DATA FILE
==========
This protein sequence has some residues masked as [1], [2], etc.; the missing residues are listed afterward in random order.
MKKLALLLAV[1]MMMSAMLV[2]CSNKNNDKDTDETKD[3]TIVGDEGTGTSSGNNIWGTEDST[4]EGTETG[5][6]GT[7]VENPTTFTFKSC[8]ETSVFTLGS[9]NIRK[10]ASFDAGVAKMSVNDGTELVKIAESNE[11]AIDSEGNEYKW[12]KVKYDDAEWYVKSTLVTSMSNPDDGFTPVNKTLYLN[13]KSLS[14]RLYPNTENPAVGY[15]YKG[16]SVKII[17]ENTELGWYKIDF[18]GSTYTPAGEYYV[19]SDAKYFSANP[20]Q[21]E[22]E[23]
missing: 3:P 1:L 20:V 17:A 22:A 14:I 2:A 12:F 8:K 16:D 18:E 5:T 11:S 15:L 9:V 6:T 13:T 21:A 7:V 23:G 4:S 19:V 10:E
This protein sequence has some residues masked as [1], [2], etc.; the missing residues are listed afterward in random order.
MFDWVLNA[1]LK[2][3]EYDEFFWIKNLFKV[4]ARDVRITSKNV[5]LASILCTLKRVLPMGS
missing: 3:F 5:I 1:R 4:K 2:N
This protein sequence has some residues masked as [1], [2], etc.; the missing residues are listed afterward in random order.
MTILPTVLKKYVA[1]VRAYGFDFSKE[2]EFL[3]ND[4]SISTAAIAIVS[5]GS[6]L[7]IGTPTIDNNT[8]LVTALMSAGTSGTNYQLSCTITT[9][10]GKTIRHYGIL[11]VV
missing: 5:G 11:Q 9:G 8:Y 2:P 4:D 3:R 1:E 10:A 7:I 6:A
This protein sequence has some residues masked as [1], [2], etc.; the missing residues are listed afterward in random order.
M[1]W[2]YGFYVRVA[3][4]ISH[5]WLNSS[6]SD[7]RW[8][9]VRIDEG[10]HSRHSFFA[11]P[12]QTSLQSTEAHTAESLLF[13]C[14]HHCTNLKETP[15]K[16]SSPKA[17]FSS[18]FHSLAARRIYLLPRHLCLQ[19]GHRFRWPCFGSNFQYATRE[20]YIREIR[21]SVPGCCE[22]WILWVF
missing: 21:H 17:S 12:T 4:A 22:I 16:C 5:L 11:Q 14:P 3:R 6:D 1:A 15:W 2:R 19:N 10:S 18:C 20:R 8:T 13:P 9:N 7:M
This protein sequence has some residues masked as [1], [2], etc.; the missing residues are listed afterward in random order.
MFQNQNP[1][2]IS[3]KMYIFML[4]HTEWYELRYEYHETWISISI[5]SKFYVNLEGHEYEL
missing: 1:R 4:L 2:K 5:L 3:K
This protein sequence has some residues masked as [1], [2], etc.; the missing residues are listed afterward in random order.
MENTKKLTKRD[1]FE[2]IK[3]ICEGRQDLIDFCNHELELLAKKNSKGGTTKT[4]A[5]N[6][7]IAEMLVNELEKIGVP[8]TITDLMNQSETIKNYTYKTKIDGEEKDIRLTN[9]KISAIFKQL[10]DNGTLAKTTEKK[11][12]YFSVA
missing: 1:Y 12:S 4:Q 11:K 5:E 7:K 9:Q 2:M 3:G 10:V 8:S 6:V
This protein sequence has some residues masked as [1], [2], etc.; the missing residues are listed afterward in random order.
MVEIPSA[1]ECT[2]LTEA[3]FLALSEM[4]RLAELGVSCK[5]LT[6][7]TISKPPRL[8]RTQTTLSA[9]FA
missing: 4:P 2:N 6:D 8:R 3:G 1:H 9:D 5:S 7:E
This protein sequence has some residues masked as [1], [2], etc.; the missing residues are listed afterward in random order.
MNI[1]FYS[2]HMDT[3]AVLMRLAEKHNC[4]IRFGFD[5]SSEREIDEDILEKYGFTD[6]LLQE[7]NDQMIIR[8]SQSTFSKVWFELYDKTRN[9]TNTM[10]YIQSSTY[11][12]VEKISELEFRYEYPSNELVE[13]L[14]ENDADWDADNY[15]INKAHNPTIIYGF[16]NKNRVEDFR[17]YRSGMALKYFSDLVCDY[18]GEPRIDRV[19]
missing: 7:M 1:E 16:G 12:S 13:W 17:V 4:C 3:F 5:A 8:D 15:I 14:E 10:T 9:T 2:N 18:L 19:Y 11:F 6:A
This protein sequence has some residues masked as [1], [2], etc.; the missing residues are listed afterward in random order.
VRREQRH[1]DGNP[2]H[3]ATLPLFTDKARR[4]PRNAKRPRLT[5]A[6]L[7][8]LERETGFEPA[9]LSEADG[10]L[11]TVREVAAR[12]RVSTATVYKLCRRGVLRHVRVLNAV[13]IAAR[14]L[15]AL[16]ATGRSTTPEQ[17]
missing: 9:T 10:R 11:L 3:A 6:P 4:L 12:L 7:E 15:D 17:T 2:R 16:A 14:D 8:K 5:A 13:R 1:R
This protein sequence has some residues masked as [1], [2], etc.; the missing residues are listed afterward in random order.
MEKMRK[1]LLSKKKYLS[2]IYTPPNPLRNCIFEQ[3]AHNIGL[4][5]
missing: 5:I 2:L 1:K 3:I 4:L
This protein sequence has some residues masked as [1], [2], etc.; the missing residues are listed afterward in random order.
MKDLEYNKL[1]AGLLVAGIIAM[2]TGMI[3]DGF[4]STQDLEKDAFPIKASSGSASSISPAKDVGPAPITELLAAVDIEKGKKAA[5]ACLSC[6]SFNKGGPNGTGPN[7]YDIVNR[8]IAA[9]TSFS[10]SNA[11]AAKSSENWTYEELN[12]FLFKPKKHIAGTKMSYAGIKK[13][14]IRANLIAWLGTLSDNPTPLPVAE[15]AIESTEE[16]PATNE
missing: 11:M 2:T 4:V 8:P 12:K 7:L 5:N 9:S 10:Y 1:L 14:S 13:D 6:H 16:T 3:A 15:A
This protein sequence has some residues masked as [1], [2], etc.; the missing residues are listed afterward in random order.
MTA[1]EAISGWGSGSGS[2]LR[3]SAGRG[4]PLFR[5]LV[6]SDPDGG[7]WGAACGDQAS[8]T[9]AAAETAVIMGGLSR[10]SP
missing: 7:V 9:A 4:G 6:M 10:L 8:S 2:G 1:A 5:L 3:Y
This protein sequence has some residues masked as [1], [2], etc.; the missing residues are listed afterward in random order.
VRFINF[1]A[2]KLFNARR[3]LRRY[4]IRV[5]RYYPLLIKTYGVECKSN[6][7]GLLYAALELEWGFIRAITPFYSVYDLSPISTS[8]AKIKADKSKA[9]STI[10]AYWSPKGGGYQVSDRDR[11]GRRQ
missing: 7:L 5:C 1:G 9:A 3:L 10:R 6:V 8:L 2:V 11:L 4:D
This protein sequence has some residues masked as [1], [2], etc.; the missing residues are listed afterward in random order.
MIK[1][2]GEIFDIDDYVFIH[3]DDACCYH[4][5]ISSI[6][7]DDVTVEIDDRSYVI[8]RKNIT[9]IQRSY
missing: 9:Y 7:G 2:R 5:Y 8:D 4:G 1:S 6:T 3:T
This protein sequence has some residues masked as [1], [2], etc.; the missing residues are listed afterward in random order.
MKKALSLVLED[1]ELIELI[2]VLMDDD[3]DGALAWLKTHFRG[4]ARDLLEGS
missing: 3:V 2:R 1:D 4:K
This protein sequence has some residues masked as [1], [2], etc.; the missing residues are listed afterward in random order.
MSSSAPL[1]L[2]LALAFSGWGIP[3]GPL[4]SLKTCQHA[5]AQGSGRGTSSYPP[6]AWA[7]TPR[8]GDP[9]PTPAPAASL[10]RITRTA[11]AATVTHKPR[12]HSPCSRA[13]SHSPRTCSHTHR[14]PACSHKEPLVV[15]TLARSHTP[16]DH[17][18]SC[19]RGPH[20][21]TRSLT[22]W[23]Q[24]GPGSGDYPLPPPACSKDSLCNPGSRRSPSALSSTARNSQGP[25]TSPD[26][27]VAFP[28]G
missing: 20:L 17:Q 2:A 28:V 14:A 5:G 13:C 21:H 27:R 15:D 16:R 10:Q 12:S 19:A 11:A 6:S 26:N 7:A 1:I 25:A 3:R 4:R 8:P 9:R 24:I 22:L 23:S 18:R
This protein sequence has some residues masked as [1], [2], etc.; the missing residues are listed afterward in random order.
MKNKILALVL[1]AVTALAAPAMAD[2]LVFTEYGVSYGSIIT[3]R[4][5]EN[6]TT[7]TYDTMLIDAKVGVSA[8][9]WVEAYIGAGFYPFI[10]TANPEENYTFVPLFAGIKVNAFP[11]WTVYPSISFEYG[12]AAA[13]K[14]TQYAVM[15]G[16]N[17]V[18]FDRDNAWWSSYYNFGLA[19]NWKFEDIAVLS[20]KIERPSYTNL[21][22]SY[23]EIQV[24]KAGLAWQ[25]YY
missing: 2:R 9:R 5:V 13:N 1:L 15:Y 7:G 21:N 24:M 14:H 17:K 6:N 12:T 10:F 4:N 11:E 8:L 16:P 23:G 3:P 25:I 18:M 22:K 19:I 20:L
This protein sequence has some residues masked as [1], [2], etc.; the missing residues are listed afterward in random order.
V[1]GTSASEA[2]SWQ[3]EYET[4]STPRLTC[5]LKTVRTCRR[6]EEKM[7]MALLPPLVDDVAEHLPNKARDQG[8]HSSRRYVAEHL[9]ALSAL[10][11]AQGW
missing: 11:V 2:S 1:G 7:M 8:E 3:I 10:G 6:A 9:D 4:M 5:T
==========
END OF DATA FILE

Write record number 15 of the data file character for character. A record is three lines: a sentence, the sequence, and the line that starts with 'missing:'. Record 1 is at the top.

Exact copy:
This protein sequence has some residues masked as [1], [2], etc.; the missing residues are listed afterward in random order.
MKKALSLVLED[1]ELIELI[2]VLMDDD[3]DGALAWLKTHFRG[4]ARDLLEGS
missing: 3:V 2:R 1:D 4:K